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Dublin: 12 °C Thursday 17 October, 2019
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The sound sleep guide: Move your phone away from your bed tonight

Move it as far from your reach as possible.

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WE’RE ALMOST AT the end of the first week of Live A Better Life.

So how are you feeling about things? Have you found monitoring your phone use interesting? Did you get around to doing the quiz?

And most importantly – how did your phone-free night (or hour) go last night?

Let us know in the comments.

Today, we’re going to look at another way of changing up how we use our phone. We’re going to think about where we keep our phone at night time.

Many of us keep our phones by our beds. That’s because we use them as our alarms, or we’re in a habit of checking our phones last thing at night and/or first thing in the morning.

Tonight, we’re going to try something different: We’re going to move our phone as far away from our bed as is possible (and practical).

According to the Deloitte 2016 Mobile Consumer Survey, seven out of ten 18 – 24-year-olds check their phones in the middle of the night.

Plus, over half of Irish smartphone users check their devices in the middle of the night. A 2015 survey even showed that in the UK, social media use, specifically night-time use, is linked to poorer sleep quality and lower self-esteem, and higher levels of anxiety and depression.

Why are we doing this?

shutterstock_348276713 Source: Shutterstock/TORWAISTUDIO

Before artificial light was created, we lived our lives by the light of the sun.

But now, we can illuminate our surroundings pretty much whenever we want. And while it’s fantastic we can do that, it doesn’t mean staring at a screen any time of the day is good for us.

As Harvard Health points out:

At night, light throws the body’s biological clock – the circadian rhythm, out of whack. Sleep suffers.

To make things even more interesting, blue wavelengths “seem to be the most disruptive at night”. And that’s the type of light your phone gives off.

(You can read a more in-depth paper on the health effects – including positive ones – of blue light here.)

Now, some phone manufacturers offer a way to reduce the blue lighting on your phone. Check your phone settings to see if that’s an option for you.

But says Harvard Health:

Even dim light can interfere with a person’s circadian rhythm and melatonin secretion. A mere eight lux—a level of brightness exceeded by most table lamps and about twice that of a night light—has an effect, notes Stephen Lockley, a Harvard sleep researcher. Light at night is part of the reason so many people don’t get enough sleep, says Lockley, and researchers have linked short sleep to increased risk for depression, as well as diabetes and cardiovascular problems.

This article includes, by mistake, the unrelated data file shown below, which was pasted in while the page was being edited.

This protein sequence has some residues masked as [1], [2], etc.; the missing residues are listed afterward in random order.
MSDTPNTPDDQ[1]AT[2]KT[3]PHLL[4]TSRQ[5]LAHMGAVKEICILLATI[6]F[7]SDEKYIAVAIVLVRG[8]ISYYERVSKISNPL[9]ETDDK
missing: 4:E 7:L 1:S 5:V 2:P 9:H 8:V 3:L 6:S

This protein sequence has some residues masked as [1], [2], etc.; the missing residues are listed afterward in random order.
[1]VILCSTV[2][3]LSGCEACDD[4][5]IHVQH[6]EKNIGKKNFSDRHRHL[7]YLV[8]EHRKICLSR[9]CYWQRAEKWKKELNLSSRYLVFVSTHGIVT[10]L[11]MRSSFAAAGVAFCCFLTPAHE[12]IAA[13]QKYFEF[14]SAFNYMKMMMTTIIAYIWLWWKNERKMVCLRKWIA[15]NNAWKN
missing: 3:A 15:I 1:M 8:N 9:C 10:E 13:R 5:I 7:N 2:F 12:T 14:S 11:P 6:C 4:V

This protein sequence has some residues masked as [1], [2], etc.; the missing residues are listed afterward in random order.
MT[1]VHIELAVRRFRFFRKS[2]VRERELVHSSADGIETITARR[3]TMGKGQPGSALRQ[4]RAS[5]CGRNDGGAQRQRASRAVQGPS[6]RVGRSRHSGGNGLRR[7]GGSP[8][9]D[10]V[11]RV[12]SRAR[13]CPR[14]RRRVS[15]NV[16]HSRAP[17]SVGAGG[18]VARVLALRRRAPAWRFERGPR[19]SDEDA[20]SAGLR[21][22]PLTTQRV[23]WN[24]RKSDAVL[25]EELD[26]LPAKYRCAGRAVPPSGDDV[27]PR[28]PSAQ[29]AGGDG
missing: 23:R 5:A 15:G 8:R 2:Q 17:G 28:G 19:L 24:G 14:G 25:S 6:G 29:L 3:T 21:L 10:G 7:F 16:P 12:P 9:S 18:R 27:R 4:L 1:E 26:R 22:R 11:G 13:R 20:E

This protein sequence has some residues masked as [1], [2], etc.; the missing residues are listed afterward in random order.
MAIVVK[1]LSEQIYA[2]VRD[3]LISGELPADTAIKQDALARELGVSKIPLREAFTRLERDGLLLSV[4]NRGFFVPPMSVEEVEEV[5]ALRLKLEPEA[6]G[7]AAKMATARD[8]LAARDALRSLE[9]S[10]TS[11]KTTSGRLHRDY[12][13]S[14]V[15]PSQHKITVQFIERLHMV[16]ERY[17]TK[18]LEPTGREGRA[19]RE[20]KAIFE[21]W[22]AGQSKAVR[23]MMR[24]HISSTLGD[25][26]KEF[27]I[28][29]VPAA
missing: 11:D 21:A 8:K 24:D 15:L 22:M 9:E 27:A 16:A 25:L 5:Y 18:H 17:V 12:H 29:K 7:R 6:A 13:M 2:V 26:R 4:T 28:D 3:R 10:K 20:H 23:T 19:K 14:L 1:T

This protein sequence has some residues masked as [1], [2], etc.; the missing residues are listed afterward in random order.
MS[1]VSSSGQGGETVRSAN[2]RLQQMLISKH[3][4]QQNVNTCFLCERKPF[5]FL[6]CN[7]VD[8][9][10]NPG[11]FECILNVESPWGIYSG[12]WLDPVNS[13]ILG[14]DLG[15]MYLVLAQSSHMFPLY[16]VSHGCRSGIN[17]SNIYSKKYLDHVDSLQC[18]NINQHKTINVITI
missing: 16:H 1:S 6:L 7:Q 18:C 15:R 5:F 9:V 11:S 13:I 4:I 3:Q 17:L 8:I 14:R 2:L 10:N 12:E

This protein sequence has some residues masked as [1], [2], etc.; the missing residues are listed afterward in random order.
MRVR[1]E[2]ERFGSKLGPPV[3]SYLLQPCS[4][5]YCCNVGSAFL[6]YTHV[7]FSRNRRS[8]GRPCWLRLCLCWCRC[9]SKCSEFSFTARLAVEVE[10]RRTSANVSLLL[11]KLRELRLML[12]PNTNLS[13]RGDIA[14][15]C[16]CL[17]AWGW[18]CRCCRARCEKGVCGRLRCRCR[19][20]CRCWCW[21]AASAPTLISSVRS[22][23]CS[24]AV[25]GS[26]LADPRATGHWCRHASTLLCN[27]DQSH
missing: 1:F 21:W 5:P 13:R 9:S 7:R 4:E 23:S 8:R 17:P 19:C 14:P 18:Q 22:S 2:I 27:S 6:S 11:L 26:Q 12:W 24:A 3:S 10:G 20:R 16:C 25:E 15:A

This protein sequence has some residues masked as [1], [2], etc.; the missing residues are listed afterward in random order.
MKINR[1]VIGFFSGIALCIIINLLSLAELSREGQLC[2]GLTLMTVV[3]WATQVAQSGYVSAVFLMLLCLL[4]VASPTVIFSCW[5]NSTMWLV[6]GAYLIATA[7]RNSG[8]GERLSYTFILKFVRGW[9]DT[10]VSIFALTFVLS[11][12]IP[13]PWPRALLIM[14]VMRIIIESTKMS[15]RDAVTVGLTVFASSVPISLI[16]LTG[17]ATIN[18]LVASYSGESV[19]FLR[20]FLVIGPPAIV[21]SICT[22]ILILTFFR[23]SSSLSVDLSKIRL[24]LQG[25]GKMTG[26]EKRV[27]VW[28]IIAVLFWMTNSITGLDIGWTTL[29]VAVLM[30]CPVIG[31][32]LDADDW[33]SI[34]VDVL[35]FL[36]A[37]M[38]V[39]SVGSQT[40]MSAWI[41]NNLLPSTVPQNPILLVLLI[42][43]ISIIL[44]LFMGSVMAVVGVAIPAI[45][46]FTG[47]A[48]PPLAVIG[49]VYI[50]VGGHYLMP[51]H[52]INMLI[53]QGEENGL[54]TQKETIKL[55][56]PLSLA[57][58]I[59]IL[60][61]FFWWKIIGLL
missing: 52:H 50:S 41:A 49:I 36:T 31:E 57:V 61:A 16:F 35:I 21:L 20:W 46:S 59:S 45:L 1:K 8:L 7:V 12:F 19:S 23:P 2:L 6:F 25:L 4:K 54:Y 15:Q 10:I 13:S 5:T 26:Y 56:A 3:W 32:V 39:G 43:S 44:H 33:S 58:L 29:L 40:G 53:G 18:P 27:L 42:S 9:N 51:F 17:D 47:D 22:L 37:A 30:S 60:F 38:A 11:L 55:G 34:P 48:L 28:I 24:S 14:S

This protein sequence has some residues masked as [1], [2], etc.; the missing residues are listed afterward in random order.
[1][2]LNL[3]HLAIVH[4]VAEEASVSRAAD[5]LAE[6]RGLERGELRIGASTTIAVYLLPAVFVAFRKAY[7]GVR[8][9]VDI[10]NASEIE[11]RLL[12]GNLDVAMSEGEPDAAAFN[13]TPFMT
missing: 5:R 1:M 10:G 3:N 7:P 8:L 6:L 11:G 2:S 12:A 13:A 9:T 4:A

Blue light can suppress melatonin (a hormone that controls your sleep and wake cycles) levels even more powerfully than other forms of light.

When Harvard researchers and their colleagues conducted an experiment comparing the effects of 6.5 hours of exposure to blue light to exposure to green light of comparable brightness, they found:

The blue light suppressed melatonin for about twice as long as the green light and shifted circadian rhythms by twice as much (3 hours vs. 1.5 hours).

Harvard Health recommends avoiding looking at bright screens “beginning two to three hours before bed”, or if you have to use a lot of electronic devices at night, “consider wearing blue-blocking glasses or installing an app that filters the blue/green wavelength at night”.

So that’s one major reason for moving our phone away.

The second is that it helps us notice our own behaviour around the phone: do we have to use the phone at night?

  • Does it need to be near us while we sleep?
  • Without it, do we find ourselves reaching for a book before sleep, or chatting to our partner more?
  • Does it affect our sleep in a positive way?

Just like with last night’s phone-free night, we’re not zealots.

Here’s the plan:

shutterstock_318873953 Don't let this be you... Source: Shutterstock/Toa55

Before we go to bed, we will move our phone as far away from us as is practical.

Then, we’ll see what effect that has on our sleep, and our phone behaviour at night and morning time.

Do you charge your phone at night?

  • Think about charging it fully before you go to bed, then moving the phone to the foot of your bed before you go to sleep.
  • Have to charge it near your bed? Put it as far away from you as possible. And don’t check it!
  • Have a socket at the other end of the room? Plug it in there.

Yes, you’ll have to get out of bed to turn off any alarms.

And the benefit of that is you will be awake sooner, so you might find yourself with some extra time in the morning.

Tell us how you’re feeling about this in the comments.

The Live A Better Life series so far>

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